Here are some of Klair’s most popular, vegan certified options:
You can find all of Klair’s vegan products on its website.
Vegan Alternatives to Klairs
Klairs is Not Considered Natural and Organic
Although is often used natural extracts and organic ingredients, Klairs isn’t considered natural or organic.
However, it does claim to use safe and simple ingredients.
Its whole ethos is to make clean formulas and products that anyone can use.
All products use a certain amount of synthetic ingredients in their formulas. Klairs is no exception – but it does choose to use better or clean synthetics.If a synthetic ingredient is "clean," it means it is safe and non-toxic for us. Its purpose is to preserve the stability of a beauty formulation.
Klairs Has An 91% Allergen-Free Ranking
According to Skin Safe, Klairs has a 91% allergen-free ranking for each product.
Many Klairs’ products are free of allergens such as parabens, gluten, fragrances, topical antibiotics, lanolin, MCI/MI, nickel, soy, Balsam of Peru, irritants, dyes, and SLS.
Klair’s products never contain parabens, alcohol, or artificial coloring.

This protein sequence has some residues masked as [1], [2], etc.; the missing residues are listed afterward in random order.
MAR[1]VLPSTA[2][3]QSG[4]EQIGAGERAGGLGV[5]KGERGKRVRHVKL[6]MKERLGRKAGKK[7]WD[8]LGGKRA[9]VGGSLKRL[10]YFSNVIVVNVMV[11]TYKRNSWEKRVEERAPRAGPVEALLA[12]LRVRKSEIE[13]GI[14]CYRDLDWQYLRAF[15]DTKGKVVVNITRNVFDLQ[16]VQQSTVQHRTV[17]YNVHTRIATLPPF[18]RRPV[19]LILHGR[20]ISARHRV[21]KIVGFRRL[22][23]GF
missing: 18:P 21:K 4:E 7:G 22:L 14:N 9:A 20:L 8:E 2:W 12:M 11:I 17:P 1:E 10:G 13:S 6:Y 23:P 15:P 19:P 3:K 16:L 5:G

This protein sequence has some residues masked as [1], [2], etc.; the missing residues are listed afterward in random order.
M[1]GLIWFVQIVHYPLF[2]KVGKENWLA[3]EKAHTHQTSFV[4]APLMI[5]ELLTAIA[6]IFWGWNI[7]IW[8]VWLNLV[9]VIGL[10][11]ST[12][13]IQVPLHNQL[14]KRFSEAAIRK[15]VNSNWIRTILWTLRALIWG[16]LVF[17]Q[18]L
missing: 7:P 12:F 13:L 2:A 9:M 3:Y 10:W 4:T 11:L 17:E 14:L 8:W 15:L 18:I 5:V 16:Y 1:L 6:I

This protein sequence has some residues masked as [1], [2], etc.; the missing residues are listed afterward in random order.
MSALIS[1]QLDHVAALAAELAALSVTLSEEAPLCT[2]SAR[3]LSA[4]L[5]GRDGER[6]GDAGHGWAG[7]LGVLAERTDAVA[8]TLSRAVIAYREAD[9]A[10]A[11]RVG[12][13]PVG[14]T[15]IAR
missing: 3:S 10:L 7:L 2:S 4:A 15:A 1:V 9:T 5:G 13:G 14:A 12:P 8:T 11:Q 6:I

Reading the ingredient list is crucial because Klairs is not 100% hypoallergenic or non-comedogenic, and they do not claim to be.
However, certain products are specifically for these concerns, so make sure you buy what your skin needs.
The EU/UK Have Stricter Ingredient Regulations
We don’t want to scare you, but you HAVE to read up on any product’s ingredient list before you make a purchase – especially if you live within the United States. The reason why will shock you.
The FDA has only banned or restricted 11 harmful chemicals from cosmetics within the country. Europe and the UK, on the other hand, have banned 1,328!
Even though they don’t market themselves as clean, Klairs sets a great example of what true clean beauty is meant to be. So, you shouldn’t worry about any serious hidden nasties in its products.
With skincare and cosmetics, you want to avoid these ingredients:
Klairs Is Moderately Sustainable and Ethical
One of the ethical causes Klairs supports is ending animal testing, and the freeing and rehabilitation of laboratory animals.
It's no secret that the world has a huge waste problem, and cosmetic brands only make it worse by using unsustainable packaging and harmful ingredients.
Klair’s takes environmental accountability by:
It is invigorating to see the K-beauty brand that has two cruelty-free certifications and is getting more and more products approved by third-party vegan associations!
We love seeing Klair's environmental initiatives. Although, clarity of the recyclability of packaging and the impact of manufacture would be a huge improvement. It would also help to know about ingredient sourcing.
Like, is their palm oil RSPO certified? And what about mica?
Klairs is a refreshing step in the right direction for conscious K-beauty, and we hope more brands follow their lead.
Can you trust them with your skin?? We would!